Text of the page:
Club: Harrogate Railway Athletic FC
Ground: Station View
County: North Yorkshire 

Formed in 1935 by Railway workers Harrogate Railway Athletic FC have a long history supporting the local community and developing young talent. We have been one of the most successful Amateur football teams in our region winning multiple competitions at all levels throughout the years even reaching the FA Cup second round in 2002/03 and 2007/08 just losing on both occasions against Bristol City and Mansfield Town. 

Club: North Ferriby FC
Ground: Dransfield Stadium
County: East Yorkshire 

Formed in 1934 as North Ferriby United AFC, the club reached the Premier Division of the NPL for the first time in the club’s history in 2005, after winning the Division 1 of the NPL. In 2013, North Ferriby won promotion to the Conference North. In 2015, they beat Wrexham of the Conference Premier to win the 2014–15 FA Trophy. They were promoted to the National League in 2016, having won the National League North play-offs, but were relegated after one season. The club was liquidated following a court order on 15 March 2019. On 20 April 2019 it was announced that a phoenix club had been formed to be known as North Ferriby Football Club and approval had been granted for them to participate in the Northern Counties East Football League commencing in the 2019/20 season. 

Club: Nostell Miners Welfare FC
Ground: Welfare Ground
County: West Yorkshire 

Records exist that a team from Nostell Colliery won a Wakefield District football competition in the 1890s; the club has photographs of Nostell Colliery teams from 1915 and 1921. At that time, the football field was not in its present location but on two sites close by. The Miners Welfare was formed in 1928 after the purchase of the land by the Miner’s Trust Fund. The sum of £400 was paid to a local land owner for 4.5 acres which includes the land on which the present ground is situated.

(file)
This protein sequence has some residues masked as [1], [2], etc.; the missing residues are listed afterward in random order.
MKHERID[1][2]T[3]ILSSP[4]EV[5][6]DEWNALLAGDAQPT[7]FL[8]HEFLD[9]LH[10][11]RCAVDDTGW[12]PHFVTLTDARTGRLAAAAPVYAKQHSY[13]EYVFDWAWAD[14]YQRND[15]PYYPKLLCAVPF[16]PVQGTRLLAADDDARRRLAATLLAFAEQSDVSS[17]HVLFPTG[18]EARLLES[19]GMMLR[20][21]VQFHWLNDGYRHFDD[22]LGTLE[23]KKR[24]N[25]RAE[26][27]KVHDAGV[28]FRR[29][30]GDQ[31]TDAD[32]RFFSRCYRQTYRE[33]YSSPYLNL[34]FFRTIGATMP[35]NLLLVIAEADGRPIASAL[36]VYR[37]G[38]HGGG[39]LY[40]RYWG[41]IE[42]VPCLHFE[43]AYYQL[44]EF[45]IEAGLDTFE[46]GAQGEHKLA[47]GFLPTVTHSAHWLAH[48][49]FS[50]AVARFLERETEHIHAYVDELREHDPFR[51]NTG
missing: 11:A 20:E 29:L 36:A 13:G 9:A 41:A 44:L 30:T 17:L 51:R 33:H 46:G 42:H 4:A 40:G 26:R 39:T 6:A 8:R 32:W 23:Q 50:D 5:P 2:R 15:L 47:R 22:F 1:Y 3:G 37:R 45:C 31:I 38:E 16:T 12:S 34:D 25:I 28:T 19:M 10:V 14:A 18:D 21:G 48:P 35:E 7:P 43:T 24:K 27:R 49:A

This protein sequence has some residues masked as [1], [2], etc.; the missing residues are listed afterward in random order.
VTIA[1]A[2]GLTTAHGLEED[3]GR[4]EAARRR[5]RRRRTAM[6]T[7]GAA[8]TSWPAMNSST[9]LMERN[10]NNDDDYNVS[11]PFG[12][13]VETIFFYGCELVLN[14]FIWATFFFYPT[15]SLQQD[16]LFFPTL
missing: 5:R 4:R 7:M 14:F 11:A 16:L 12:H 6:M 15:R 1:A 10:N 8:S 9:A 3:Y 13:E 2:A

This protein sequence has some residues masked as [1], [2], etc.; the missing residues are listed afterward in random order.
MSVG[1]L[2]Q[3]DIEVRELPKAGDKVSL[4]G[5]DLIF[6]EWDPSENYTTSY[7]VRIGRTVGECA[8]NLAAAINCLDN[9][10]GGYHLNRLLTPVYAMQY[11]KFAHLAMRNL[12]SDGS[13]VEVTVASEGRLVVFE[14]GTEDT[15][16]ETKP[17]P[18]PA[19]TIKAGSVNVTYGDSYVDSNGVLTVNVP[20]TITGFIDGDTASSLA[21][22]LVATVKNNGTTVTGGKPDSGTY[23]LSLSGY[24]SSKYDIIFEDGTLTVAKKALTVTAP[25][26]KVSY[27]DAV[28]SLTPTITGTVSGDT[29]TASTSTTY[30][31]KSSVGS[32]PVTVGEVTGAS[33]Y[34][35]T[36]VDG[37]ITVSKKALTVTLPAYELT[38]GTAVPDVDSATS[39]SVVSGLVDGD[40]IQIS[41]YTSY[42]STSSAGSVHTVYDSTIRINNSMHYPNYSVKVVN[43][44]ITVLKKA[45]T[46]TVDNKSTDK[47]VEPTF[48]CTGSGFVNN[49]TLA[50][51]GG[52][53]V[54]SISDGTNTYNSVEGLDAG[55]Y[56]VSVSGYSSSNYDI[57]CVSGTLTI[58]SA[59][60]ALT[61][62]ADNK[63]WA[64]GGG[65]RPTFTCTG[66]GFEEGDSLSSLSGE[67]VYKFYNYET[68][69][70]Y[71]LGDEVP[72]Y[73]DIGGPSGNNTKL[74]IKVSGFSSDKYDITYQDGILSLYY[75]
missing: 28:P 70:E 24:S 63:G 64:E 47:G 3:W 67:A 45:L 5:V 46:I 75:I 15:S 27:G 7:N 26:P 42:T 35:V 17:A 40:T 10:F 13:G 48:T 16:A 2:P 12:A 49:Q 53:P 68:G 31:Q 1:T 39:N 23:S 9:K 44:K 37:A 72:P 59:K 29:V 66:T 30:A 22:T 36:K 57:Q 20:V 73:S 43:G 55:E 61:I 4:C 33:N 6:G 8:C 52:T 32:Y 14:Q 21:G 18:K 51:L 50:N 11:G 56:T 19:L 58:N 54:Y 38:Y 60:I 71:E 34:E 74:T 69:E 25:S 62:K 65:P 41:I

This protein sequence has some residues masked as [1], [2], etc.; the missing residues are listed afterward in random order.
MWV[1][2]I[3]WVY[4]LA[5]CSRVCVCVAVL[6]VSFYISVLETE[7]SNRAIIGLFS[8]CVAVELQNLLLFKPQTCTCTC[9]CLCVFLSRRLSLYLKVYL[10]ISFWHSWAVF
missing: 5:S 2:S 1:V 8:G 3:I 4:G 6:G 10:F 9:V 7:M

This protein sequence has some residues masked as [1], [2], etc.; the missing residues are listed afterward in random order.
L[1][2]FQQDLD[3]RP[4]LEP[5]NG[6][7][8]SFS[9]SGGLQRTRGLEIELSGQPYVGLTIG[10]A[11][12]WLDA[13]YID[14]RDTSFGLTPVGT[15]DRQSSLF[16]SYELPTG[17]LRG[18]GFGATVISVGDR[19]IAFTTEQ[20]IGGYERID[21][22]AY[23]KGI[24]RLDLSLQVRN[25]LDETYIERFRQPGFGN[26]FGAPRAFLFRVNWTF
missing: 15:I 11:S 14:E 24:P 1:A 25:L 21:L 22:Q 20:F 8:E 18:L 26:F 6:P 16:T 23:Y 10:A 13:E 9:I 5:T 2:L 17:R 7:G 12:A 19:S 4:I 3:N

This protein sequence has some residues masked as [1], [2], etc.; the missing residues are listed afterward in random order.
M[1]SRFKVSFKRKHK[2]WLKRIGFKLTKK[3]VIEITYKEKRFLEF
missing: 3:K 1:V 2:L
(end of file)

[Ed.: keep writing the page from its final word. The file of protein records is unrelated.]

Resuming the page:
Club: Ollerton Town FC
Ground: Walesby Lane Sports Ground
County: Nottinghamshire 

Ollerton has a long history of local football going back to the late 1800s. One of its best periods was immediately before the Second World War; when Ollerton Colliery reached three Notts Senior Cup finals in a row from 1936 to 1939, winning it in 1937/38. It’s reserve team also won the Notts Intermediate Cup the year previous. Ollerton Colliery ceased as a football club in the early 1980s but was reformed as Ollerton & Bevercotes F.C in 1988. Following the closure of the colliery in 1994, the club changed its name to Ollerton Town F.C.